Considering the best- and worst-case scenarios is a common way to make tough choices. What’s the very best future you can imagine? The worst? How would you feel if that disastrous scenario became reality? To expand on this technique, psychologist Gary Klein has studied a twist he calls “the pre-mortem.” In the Harvard Business

It’s easy to see the world in black and white, but there’s typically a grey option in the middle – or several shades of grey Review, Klein explained why a pre-mortem is the hypothetical opposite of a post-mortem. “A post-mortem in a medical setting allows health professionals and the family to learn what caused a patient’s death. Everyone benefits – except, of course, the patient. A pre-mortem in a business setting comes at the beginning of a project rather than the end so that the project can be improved rather than autopsied.”

Imagine that your decision was terrible. The project you chose to tackle was a crashand-burn disaster. Now, explore every possible reason for the failure. Once you address this worst-case scenario, you can take steps to prevent it – and make a better decision in the first place. In fact, research shows that pre-mortems (also known as ‘prospective hindsight’) can increase our ability to identify future outcome causes by 30%.

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On the flip side, try to visualize that epic, best-case future scenario and gauge how you feel. If you’re not happy or excited, it’s worth considering why. Amazon uses a variation of both of these techniques. Company developers must draft a hypothetical press release and FAQ announcement before they write any code. By working backwards, the team tackles the most difficult decisions upfront and clarifies the product’s value proposition. As reporter Jillian D’Onfro explains, “if the team can’t come up with a compelling press release, the product probably isn’t worth making.”


Avoid binary choices

We often get stuck choosing between this or that. Should I go back to school or start a business? Should I move to San Francisco or stay in Houston? It’s easy to see the world in black and white, but there’s typically a grey option in the middle – or several shades of grey. Maybe you could spend summers in San Francisco and winters in Houston. Or you could live in Houston for another couple of years and move to the Bay Area later. Sometimes the right choice is not one of two opposites – it’s a more creative, nuanced or flexible solution.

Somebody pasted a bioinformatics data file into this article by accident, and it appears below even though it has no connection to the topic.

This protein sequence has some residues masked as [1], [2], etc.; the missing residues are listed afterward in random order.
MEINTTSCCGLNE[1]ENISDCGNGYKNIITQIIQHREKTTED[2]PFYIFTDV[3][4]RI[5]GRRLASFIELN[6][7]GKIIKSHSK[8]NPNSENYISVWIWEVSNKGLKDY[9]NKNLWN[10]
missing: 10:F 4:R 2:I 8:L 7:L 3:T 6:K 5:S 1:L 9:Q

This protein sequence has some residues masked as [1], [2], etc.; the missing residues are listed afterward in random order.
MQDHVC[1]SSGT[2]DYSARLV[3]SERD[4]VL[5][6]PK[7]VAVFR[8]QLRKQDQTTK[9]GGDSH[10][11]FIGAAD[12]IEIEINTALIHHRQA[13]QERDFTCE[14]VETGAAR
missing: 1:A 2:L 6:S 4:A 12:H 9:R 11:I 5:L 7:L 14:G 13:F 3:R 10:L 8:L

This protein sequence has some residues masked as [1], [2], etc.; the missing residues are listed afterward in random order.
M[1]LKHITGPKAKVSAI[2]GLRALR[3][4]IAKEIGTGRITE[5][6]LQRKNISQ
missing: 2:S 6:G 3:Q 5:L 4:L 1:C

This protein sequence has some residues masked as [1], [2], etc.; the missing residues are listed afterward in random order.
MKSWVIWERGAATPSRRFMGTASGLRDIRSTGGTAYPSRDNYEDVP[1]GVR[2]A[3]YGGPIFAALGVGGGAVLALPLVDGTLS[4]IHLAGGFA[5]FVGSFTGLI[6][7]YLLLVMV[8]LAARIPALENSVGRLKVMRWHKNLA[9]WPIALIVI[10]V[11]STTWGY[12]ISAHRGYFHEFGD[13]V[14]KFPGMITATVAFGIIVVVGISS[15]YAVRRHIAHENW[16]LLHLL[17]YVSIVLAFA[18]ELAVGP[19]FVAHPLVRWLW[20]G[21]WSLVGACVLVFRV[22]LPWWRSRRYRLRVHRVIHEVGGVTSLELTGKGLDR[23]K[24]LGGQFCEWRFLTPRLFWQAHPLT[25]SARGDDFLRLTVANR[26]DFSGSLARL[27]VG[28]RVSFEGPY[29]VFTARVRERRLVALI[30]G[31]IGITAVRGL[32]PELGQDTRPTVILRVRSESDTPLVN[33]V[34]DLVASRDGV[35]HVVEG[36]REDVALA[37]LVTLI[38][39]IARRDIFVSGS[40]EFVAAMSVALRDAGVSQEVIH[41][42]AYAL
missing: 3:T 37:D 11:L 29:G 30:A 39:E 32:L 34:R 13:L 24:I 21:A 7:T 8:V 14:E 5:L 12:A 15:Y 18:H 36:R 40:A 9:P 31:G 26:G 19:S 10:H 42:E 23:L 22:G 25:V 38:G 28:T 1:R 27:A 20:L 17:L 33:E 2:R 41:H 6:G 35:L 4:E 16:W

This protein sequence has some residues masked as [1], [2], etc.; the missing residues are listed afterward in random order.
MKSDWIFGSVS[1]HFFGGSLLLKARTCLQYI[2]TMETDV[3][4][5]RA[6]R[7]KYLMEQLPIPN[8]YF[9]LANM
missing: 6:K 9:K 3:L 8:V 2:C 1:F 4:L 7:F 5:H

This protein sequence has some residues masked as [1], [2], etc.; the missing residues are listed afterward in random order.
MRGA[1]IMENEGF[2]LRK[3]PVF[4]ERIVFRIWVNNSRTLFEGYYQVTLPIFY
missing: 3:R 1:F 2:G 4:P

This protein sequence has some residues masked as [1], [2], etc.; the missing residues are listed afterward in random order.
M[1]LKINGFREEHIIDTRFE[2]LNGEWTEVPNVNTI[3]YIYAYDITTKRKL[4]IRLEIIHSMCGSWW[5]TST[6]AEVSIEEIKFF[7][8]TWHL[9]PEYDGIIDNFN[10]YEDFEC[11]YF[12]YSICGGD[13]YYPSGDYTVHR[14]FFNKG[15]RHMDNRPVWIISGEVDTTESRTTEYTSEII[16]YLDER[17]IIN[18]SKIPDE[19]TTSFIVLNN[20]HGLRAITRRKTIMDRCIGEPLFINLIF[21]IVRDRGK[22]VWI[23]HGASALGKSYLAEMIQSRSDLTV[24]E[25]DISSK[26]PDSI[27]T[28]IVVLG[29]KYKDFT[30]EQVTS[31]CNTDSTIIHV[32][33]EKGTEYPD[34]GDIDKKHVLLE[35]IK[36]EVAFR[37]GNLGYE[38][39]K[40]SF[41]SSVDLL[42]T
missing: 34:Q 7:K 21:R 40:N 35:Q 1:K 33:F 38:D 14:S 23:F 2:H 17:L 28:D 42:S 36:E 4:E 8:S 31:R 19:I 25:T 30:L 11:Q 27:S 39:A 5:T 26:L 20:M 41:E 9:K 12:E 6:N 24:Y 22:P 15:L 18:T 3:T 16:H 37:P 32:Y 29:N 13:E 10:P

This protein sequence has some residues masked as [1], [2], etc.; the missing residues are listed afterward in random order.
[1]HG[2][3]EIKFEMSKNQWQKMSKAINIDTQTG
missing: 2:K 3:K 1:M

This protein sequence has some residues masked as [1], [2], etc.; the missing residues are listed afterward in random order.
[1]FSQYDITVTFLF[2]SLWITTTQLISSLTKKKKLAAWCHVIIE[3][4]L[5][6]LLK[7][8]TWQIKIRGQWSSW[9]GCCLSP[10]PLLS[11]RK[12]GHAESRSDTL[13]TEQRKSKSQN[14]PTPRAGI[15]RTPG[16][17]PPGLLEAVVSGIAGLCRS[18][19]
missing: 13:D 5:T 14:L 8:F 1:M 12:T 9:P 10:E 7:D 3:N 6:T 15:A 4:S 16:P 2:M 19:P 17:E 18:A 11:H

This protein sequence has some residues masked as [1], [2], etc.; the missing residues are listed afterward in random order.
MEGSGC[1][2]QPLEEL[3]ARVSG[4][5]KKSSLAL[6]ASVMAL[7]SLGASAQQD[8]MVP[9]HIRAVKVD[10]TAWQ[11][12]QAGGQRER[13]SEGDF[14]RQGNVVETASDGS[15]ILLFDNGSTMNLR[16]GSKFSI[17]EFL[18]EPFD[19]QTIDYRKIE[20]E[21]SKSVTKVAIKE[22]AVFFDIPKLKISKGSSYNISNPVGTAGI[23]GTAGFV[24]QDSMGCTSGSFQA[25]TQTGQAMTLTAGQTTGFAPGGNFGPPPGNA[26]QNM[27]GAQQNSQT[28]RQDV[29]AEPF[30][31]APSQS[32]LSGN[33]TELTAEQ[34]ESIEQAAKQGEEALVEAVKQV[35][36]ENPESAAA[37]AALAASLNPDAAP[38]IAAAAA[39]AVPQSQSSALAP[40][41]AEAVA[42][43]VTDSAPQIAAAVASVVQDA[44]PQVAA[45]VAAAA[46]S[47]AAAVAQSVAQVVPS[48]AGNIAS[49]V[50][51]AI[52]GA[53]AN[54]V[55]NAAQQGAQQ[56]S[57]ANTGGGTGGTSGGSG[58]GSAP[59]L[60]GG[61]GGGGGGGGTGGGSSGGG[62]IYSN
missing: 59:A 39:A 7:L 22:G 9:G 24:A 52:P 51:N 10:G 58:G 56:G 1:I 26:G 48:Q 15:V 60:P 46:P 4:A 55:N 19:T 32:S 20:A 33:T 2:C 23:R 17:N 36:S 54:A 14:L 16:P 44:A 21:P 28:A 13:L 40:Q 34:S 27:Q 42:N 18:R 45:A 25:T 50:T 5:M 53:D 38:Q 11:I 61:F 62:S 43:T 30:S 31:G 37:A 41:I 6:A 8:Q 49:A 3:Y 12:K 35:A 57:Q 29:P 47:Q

Consult with others

Sharing your dilemma with others can justify or reinforce a choice, but more importantly, it’s a valuable way to gather important information. If you can’t decide whether to move, for example, don’t just survey your friends and family (who will also have skin in the game); talk to someone who has made the same move. Ask how they feel now about their decision. For professional or business decisions, try hiring a consultant. Find people who have deep, niche expertise and learn as much from them as you can. The extra information you


gather will almost inevitably help you make better choices in the future.


Give yourself enough time

I still remember the day I quit my job. As I climbed the two flights of stairs to my boss’s office, my heart was thumping in my chest. My legs were shaking, and my mouth was parched. I knew it was the right choice, but my mind raced: “Am I making a mistake? Should I turn around? Maybe I should stay another year.”

a good one. For example, maybe you need to part ways with an employee, but you put it off to avoid a potential confrontation. If the employee is negative, unpleasant or ill-suited to their role, the choice to wait and delay can poison the whole team. Indecision is a choice with real consequences. Our 35,000 daily choices can be daunting, but quick action is the enemy of decision fatigue. Choose fast, and whenever possible, tackle your choices head-on. Use as many

Quick action is the enemy of decision fatigue. Choose fast, and whenever possible, tackle your choices head-on But I made it to his office and had the conversation I was dreading. I had been thinking about this leap for at least two years, and my side projects were easily paying the bills. Taking time to choose empowered me to make one of the best decisions of my life.


Avoid hidden decisions

For nearly 6,000 years, North America’s First Nations hunted the plains buffalo by chasing them over cliffs and finishing the kill below. This method enabled tribes to gather and store large quantities of meat, hide and fat for the long winter ahead. I always wondered why so many buffalo would just run over the cliff. They were usually pursued by hunters on horseback, for one, but it’s also an example of herd behaviour. All of the animals are just following the group, letting the flow take them where it will. Buffalo jumps are a good metaphor for hidden decisions or non-decisions, which we’ve all experienced at times. When you procrastinate or delay an important choice, you’re still making a decision – and it’s rarely

methods as you need to pick the best solution. Just don’t follow the herd. Choose what’s best for you – and then stand firm in your decisions. If you’ve started a business or launched a product and you’re feeling overwhelmed by all of the decisions, please know that it does get easier. Once your business is stable, many of the big foundational choices are done, and you will reach equilibrium. Then it’s time to focus on the constraints. Determine where you can make the most important, impactful decisions, and use them to grow or refine your business. Remember, decision-making gets easier with practice, and a new choice is always just seconds away. Aytekin Tank is the founder and CEO of JotForm, an online form creation software with 8 million users worldwide. A developer by trade but writer by heart, Tank shares stories about how he exponentially grew his company without receiving any outside funding. For more information, visit